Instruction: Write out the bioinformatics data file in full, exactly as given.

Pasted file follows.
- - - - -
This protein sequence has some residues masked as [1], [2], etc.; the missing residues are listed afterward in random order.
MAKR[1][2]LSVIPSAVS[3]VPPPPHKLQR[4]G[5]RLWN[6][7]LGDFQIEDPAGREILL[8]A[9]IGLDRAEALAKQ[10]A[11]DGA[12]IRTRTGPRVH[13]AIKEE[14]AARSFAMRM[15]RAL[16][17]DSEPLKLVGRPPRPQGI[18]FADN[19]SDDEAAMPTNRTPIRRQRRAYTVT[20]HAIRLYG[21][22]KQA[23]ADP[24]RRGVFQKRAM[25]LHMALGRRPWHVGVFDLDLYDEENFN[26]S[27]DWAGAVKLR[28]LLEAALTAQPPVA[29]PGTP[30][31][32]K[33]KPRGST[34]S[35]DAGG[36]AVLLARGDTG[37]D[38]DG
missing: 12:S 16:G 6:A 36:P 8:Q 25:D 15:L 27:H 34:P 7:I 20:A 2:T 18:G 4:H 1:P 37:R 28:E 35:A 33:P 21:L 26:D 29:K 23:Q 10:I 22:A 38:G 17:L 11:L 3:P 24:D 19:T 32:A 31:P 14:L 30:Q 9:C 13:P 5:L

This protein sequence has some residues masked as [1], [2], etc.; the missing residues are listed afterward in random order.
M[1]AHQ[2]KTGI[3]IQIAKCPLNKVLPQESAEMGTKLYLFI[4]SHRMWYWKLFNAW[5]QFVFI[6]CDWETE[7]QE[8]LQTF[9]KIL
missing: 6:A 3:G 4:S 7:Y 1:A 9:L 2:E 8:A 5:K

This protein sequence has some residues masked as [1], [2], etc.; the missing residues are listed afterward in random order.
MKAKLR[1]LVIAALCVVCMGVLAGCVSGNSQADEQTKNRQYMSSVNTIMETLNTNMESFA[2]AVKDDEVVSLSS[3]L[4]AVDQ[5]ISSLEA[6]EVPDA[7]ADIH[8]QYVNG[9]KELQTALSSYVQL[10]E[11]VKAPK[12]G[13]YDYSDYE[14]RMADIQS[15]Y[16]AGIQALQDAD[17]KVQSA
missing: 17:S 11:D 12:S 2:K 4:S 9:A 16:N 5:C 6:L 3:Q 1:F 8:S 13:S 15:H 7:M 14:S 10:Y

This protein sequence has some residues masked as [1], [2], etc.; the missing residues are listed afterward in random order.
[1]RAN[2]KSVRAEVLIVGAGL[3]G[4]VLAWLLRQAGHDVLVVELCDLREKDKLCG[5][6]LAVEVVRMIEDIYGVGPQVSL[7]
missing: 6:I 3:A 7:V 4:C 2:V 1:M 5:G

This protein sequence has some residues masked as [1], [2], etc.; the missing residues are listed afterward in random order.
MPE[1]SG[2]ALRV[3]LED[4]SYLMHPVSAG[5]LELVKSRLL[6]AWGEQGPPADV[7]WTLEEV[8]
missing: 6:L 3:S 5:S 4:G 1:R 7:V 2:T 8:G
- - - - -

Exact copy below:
This protein sequence has some residues masked as [1], [2], etc.; the missing residues are listed afterward in random order.
MAKR[1][2]LSVIPSAVS[3]VPPPPHKLQR[4]G[5]RLWN[6][7]LGDFQIEDPAGREILL[8]A[9]IGLDRAEALAKQ[10]A[11]DGA[12]IRTRTGPRVH[13]AIKEE[14]AARSFAMRM[15]RAL[16][17]DSEPLKLVGRPPRPQGI[18]FADN[19]SDDEAAMPTNRTPIRRQRRAYTVT[20]HAIRLYG[21][22]KQA[23]ADP[24]RRGVFQKRAM[25]LHMALGRRPWHVGVFDLDLYDEENFN[26]S[27]DWAGAVKLR[28]LLEAALTAQPPVA[29]PGTP[30][31][32]K[33]KPRGST[34]S[35]DAGG[36]AVLLARGDTG[37]D[38]DG
missing: 12:S 16:G 6:A 36:P 8:Q 25:D 15:L 27:H 34:P 7:I 20:A 2:T 18:G 4:H 1:P 37:R 28:E 35:A 33:P 21:L 26:D 29:K 23:Q 10:I 22:A 38:G 17:L 11:L 3:P 24:D 19:T 32:A 31:P 14:L 30:Q 9:C 13:P 5:L

This protein sequence has some residues masked as [1], [2], etc.; the missing residues are listed afterward in random order.
M[1]AHQ[2]KTGI[3]IQIAKCPLNKVLPQESAEMGTKLYLFI[4]SHRMWYWKLFNAW[5]QFVFI[6]CDWETE[7]QE[8]LQTF[9]KIL
missing: 6:A 3:G 4:S 7:Y 1:A 9:L 2:E 8:A 5:K

This protein sequence has some residues masked as [1], [2], etc.; the missing residues are listed afterward in random order.
MKAKLR[1]LVIAALCVVCMGVLAGCVSGNSQADEQTKNRQYMSSVNTIMETLNTNMESFA[2]AVKDDEVVSLSS[3]L[4]AVDQ[5]ISSLEA[6]EVPDA[7]ADIH[8]QYVNG[9]KELQTALSSYVQL[10]E[11]VKAPK[12]G[13]YDYSDYE[14]RMADIQS[15]Y[16]AGIQALQDAD[17]KVQSA
missing: 17:S 11:D 12:S 2:K 4:S 9:A 16:N 5:C 6:L 3:Q 1:F 8:S 13:S 15:H 7:M 14:S 10:Y

This protein sequence has some residues masked as [1], [2], etc.; the missing residues are listed afterward in random order.
[1]RAN[2]KSVRAEVLIVGAGL[3]G[4]VLAWLLRQAGHDVLVVELCDLREKDKLCG[5][6]LAVEVVRMIEDIYGVGPQVSL[7]
missing: 6:I 3:A 7:V 4:C 2:V 1:M 5:G

This protein sequence has some residues masked as [1], [2], etc.; the missing residues are listed afterward in random order.
MPE[1]SG[2]ALRV[3]LED[4]SYLMHPVSAG[5]LELVKSRLL[6]AWGEQGPPADV[7]WTLEEV[8]
missing: 6:L 3:S 5:S 4:G 1:R 7:V 2:T 8:G